1. What is it?
Built on the work contributed by Kwabena Boahen at Stanford University, a ASR is a retinal prostheses able to improve impaired vision. It is a silicon chip with 4 ganglion cell types which relay signals to the optic nerve. Their activity allows us to accommodate our vision in both dim and bright light.
The Argus II Retinal Implant is FDA and CE Mark approved.
2. Why is it important?
Retinitis Pigmentosa (RP) affects 1 in 4, 000 people in the UK (Hartong et al, 2006). Usually presenting with impaired night vision and peripheral vision, many experience a loss of sight as a result. RP is diagnosed by fundoscopy and electroretinopathy and due to inheritance patterns, patients may receive genetic counselling for family planning. There is no way to reverse the damage caused by RP which is why the Argus II retinal implant could provide a significant treatment of choice which may restore some visual loss.
Visual impairment can have many affects on the social and financial aspects of an individual whereby this treatment could help alleviate the long term costs of its implications. Currently, the cost is higher for the retinal implant in comparison to gene therapy which many would like to see come down over time in order to benefit more patients (Farvadin, 2018).
3. How does it work?
- The device requires a surgical procedure under general anaesthesia
- Implantation occurs in the sub retinal space where the Argus II Retinal Implant sits flat against the retina
- 4 weeks post surgery, the device is activated in clinic and adjusted to the needs of the patient
- A pair of glasses incorporated with a video camera is provided to the patient which sends wireless signals to the retinal implant of the visual field
- The signals picked up by the retinal implant are interpreted by the occipital cortex to relay the messages as images to the visually impaired user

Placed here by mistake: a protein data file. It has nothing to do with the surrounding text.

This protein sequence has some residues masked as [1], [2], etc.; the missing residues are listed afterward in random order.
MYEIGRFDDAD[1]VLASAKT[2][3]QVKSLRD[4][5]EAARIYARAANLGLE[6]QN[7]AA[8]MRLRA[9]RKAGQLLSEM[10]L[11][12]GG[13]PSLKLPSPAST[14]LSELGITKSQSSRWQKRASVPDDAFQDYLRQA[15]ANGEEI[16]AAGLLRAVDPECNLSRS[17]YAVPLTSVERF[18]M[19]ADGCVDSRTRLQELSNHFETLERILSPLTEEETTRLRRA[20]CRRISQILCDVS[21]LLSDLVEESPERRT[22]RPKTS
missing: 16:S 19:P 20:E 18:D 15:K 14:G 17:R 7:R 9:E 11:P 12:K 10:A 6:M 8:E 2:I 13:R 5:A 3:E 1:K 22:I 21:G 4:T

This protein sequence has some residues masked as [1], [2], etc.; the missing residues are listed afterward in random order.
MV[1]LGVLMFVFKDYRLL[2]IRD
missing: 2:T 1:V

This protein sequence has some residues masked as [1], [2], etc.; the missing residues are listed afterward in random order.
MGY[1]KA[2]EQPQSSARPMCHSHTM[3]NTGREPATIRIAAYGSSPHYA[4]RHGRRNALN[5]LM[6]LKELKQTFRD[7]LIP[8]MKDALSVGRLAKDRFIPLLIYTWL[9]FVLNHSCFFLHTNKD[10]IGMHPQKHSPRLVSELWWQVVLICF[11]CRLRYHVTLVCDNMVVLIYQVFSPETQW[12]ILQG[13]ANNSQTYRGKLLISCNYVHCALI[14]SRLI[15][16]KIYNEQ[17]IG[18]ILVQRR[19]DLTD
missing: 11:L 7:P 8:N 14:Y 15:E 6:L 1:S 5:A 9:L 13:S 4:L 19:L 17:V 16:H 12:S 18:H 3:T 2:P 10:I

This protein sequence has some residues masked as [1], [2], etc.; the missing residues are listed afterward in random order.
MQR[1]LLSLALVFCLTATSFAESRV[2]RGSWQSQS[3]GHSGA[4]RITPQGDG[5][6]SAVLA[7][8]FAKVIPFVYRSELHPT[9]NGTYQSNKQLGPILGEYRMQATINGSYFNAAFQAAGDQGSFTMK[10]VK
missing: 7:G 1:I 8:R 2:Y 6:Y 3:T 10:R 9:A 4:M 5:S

- The chip can help stimulate the growth of new ganglion cells to improve vision of the patient
- The chip holds 3, 500 photoreceptor diodes
- Dimensions: 2 mm in diameter, 1/1000 inch in thickness
- The device battery is powered by light but requires additional source of energy under dim light conditions
- Please note: this device does not restore vision loss since birth and there is no perfect replacement of natural vision
Figure 2: Diagram of the Argus II retinal prothesis sytem, the artificial retina and its imaging (Chandrabharti, 2013)
Second Sight are now working on the cortex’s visual perception in silicon as a project for the future of ophthalmology.
1.Hartong, D., Berson, E. and Dryja, T., 2006. Retinitis pigmentosa. The Lancet, 368(9549), pp.1795-1809.
2. Farvardin, M., Afarid, M., Attarzadeh, A., Johari, M., Mehryar, M., Nowroozzadeh, M., Rahat, F., Peyvandi, H., Farvardin, R. and Nami, M., 2018. The Argus-II Retinal Prosthesis Implantation; From the Global to Local Successful Experience. Frontiers in Neuroscience, 12.
3. Chandrabharti, P., Ashutosh, A. and Gupta, R., 2013. The Bionic Eye – "Ray of Hope" A Review. International Journal of Computer Applications, 69(18), pp.7-11.
80+ Publications by Kwabena Boahen: https://web.stanford.edu/group/brainsinsilicon/pubs.html
TED Talk: A computer that works like the brain